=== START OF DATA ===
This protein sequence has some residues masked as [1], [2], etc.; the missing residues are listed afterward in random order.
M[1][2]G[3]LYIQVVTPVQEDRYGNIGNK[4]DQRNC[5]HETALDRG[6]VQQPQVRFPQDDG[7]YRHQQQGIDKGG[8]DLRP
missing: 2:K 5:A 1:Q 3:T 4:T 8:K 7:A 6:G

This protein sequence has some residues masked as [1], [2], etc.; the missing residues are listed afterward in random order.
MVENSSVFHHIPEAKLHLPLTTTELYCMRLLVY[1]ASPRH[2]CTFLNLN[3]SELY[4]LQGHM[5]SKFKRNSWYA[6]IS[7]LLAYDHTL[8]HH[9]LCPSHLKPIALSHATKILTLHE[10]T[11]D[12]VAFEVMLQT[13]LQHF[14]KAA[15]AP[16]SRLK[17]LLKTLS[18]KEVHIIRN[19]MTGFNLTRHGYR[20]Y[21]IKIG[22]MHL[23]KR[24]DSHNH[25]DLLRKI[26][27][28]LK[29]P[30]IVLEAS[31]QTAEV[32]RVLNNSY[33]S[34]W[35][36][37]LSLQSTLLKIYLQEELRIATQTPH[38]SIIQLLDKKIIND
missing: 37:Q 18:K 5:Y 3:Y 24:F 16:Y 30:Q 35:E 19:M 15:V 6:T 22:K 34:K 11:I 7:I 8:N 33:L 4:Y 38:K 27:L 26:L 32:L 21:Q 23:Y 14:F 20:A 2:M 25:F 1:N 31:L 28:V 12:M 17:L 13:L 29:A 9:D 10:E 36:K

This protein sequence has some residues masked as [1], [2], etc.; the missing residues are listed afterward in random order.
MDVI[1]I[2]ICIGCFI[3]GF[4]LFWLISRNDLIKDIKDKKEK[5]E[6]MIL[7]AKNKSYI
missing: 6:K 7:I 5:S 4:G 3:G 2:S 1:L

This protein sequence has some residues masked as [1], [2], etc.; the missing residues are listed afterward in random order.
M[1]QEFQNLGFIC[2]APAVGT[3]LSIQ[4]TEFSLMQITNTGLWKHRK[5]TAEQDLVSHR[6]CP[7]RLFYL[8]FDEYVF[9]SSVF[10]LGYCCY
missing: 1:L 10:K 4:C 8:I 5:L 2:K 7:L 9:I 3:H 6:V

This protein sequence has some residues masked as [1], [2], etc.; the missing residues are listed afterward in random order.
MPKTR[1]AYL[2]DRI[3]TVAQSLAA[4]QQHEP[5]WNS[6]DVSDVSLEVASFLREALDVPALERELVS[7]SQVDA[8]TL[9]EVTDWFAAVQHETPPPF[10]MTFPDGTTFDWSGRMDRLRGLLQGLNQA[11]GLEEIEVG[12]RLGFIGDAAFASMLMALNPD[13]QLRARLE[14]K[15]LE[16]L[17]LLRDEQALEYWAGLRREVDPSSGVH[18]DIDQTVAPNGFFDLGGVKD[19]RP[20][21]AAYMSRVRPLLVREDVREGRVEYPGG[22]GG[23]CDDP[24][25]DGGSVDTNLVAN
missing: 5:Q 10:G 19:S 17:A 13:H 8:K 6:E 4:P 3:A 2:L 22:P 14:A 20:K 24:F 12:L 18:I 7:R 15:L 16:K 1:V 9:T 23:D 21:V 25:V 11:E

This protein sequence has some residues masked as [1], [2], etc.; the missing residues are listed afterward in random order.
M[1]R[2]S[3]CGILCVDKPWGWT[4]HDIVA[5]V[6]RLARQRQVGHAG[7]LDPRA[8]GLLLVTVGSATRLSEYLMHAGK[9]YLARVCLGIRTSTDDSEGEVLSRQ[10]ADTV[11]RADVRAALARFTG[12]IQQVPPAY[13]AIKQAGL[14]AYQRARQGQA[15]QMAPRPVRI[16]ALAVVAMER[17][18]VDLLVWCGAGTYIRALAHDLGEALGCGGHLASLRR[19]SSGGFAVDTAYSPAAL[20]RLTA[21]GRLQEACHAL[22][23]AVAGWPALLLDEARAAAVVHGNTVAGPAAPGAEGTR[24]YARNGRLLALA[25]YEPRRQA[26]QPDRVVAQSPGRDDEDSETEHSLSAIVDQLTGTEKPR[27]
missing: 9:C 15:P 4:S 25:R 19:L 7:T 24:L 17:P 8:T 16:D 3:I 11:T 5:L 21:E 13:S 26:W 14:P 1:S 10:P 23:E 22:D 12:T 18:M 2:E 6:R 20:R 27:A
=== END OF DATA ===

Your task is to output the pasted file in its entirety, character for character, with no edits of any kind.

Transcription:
This protein sequence has some residues masked as [1], [2], etc.; the missing residues are listed afterward in random order.
M[1][2]G[3]LYIQVVTPVQEDRYGNIGNK[4]DQRNC[5]HETALDRG[6]VQQPQVRFPQDDG[7]YRHQQQGIDKGG[8]DLRP
missing: 2:K 5:A 1:Q 3:T 4:T 8:K 7:A 6:G

This protein sequence has some residues masked as [1], [2], etc.; the missing residues are listed afterward in random order.
MVENSSVFHHIPEAKLHLPLTTTELYCMRLLVY[1]ASPRH[2]CTFLNLN[3]SELY[4]LQGHM[5]SKFKRNSWYA[6]IS[7]LLAYDHTL[8]HH[9]LCPSHLKPIALSHATKILTLHE[10]T[11]D[12]VAFEVMLQT[13]LQHF[14]KAA[15]AP[16]SRLK[17]LLKTLS[18]KEVHIIRN[19]MTGFNLTRHGYR[20]Y[21]IKIG[22]MHL[23]KR[24]DSHNH[25]DLLRKI[26][27][28]LK[29]P[30]IVLEAS[31]QTAEV[32]RVLNNSY[33]S[34]W[35][36][37]LSLQSTLLKIYLQEELRIATQTPH[38]SIIQLLDKKIIND
missing: 37:Q 18:K 5:Y 3:Y 24:F 16:Y 30:Q 35:E 19:M 15:V 6:T 22:K 34:K 11:I 7:I 8:N 33:L 4:Y 38:K 27:L 26:L 32:L 21:Q 23:Y 14:F 20:A 2:M 25:F 1:N 31:L 28:V 12:M 17:L 13:L 29:A 9:D 10:E 36:K

This protein sequence has some residues masked as [1], [2], etc.; the missing residues are listed afterward in random order.
MDVI[1]I[2]ICIGCFI[3]GF[4]LFWLISRNDLIKDIKDKKEK[5]E[6]MIL[7]AKNKSYI
missing: 6:K 7:I 5:S 4:G 3:G 2:S 1:L

This protein sequence has some residues masked as [1], [2], etc.; the missing residues are listed afterward in random order.
M[1]QEFQNLGFIC[2]APAVGT[3]LSIQ[4]TEFSLMQITNTGLWKHRK[5]TAEQDLVSHR[6]CP[7]RLFYL[8]FDEYVF[9]SSVF[10]LGYCCY
missing: 1:L 10:K 4:C 8:I 5:L 2:K 7:L 9:I 3:H 6:V

This protein sequence has some residues masked as [1], [2], etc.; the missing residues are listed afterward in random order.
MPKTR[1]AYL[2]DRI[3]TVAQSLAA[4]QQHEP[5]WNS[6]DVSDVSLEVASFLREALDVPALERELVS[7]SQVDA[8]TL[9]EVTDWFAAVQHETPPPF[10]MTFPDGTTFDWSGRMDRLRGLLQGLNQA[11]GLEEIEVG[12]RLGFIGDAAFASMLMALNPD[13]QLRARLE[14]K[15]LE[16]L[17]LLRDEQALEYWAGLRREVDPSSGVH[18]DIDQTVAPNGFFDLGGVKD[19]RP[20][21]AAYMSRVRPLLVREDVREGRVEYPGG[22]GG[23]CDDP[24][25]DGGSVDTNLVAN
missing: 5:Q 10:G 19:S 17:A 13:H 8:K 6:E 4:P 3:A 2:L 22:P 14:A 20:K 24:F 12:L 18:I 7:R 15:L 16:K 1:V 9:T 23:D 21:V 25:V 11:E

This protein sequence has some residues masked as [1], [2], etc.; the missing residues are listed afterward in random order.
M[1]R[2]S[3]CGILCVDKPWGWT[4]HDIVA[5]V[6]RLARQRQVGHAG[7]LDPRA[8]GLLLVTVGSATRLSEYLMHAGK[9]YLARVCLGIRTSTDDSEGEVLSRQ[10]ADTV[11]RADVRAALARFTG[12]IQQVPPAY[13]AIKQAGL[14]AYQRARQGQA[15]QMAPRPVRI[16]ALAVVAMER[17][18]VDLLVWCGAGTYIRALAHDLGEALGCGGHLASLRR[19]SSGGFAVDTAYSPAAL[20]RLTA[21]GRLQEACHAL[22][23]AVAGWPALLLDEARAAAVVHGNTVAGPAAPGAEGTR[24]YARNGRLLALA[25]YEPRRQA[26]QPDRVVAQSPGRDDEDSETEHSLSAIVDQLTGTEKPR[27]
missing: 9:C 15:P 4:S 25:R 19:L 7:T 24:L 17:P 8:T 16:D 3:I 11:T 5:L 21:E 13:S 26:W 14:P 1:S 10:P 23:E 22:D 12:T 18:M 2:E 6:R 20:R 27:A